based on the Murakami novel, the story revolves around the effects of suicide on two young people and those around them.  the book covers this subject matter with gentleness while the film, i think, isn’t able to do so.  probably this is because they’ve attempted to pack the entire novel into a single movie.

the music was truly dreadful.  i stayed later than most people in the cinema just to read the name of the culprit in the credits.  the whole tone and content of the movie is sad.  very sad things happen – i don’t need sweeping melancholic strings turned up to 11 to let me know that!  which reminded me of Infernal Affairs/The Departed in which the main difference that stuck out for me between the Japanese original and the Hollywood remake was the treatment of the Very Sad Scene.  in the original; sweeping strings and slow motion.  in the remake; nothing! – it’s just right in your face – and you feel it.  so maybe it’s a Japanese thing.  maybe they need to do a new score for western release or something.

almost as heavy-handed as the music were one or two “emotional” scenes and a handful of overtly “arty” shots throughout the film.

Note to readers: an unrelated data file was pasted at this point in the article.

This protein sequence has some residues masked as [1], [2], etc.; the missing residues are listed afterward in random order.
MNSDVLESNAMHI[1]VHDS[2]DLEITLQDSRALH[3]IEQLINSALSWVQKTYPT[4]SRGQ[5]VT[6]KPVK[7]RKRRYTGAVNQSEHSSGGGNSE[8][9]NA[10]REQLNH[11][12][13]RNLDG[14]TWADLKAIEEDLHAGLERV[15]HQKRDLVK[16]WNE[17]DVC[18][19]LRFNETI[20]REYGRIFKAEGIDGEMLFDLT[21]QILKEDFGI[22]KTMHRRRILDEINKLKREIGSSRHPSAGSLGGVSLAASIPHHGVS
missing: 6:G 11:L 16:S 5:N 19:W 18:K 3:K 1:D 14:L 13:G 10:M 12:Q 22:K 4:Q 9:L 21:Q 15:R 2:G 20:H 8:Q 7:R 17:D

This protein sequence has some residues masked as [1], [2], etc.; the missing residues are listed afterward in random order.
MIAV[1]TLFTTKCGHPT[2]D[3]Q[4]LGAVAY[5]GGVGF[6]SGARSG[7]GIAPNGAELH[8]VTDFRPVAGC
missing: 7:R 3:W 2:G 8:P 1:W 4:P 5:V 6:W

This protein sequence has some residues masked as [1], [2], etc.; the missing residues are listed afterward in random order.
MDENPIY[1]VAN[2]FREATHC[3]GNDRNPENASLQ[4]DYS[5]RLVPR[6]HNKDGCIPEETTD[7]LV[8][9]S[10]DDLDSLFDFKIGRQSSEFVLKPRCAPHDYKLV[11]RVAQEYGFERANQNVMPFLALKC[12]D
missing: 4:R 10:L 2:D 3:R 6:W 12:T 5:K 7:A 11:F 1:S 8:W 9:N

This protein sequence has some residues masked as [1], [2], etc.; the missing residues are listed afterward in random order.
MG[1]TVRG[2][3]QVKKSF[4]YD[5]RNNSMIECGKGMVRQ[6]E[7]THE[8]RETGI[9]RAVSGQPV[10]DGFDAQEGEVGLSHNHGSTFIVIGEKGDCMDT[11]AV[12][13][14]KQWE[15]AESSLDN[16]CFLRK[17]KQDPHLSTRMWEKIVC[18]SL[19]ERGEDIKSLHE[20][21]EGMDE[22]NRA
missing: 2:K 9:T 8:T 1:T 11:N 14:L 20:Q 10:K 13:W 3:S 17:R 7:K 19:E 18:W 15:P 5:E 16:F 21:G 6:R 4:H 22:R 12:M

but if you can get past all that, the rest was pretty good!  some nice acting, some interesting (in a good way) art direction and the love scenes were very well done – extremely intimate and real without being rude for rude’s sake (no boobs or bits on display).

so in the end i liked it. 7/10

Archipelago

the tale of a (rather posh) family trying to have a nice get together in a cottage on the Scilly Isles before the young-ish son goes off to Africa for a year.

this is sooo real!  if it wasn’t so nicely shot i’d have thought it was a documentary.

there are mild laughs, many gently cringe-worthy family stress moments.  but mostly it’s just a beautifully portrayed window into the life of this family.

one reason i was looking forward to this film was because i LOVE the Scilly Isles, and that certainly added a little something for me.  but don’t go thinking it’s a postcard or sales pitch for the Scillies.  you only really see a few parts of Tresco and it’s almost never sunny.  weird.  🙂 9/10

coming next:

Unknown and five Japanese films being shown this weekend at the Arnolfini by the Japan Foundation film tour. also probably some comments on Neuromancer by William Gibson and Halo Jones by Alan Moore.

milan kundera quotes

a couple of lines i enjoyed today from “the unbearable lightness of being” by milan kundera translated from the czech by michael henry heim…

“Tereza knew what happens during the moment love is born: the woman cannot resist the voice calling forth her terrified soul; the man cannot resist the woman whose soul thus responds to his voice.” and
“People usually escape from their troubles into the future; they draw an imaginary line across the path of time, a line beyond which their current troubles will cease to exist.”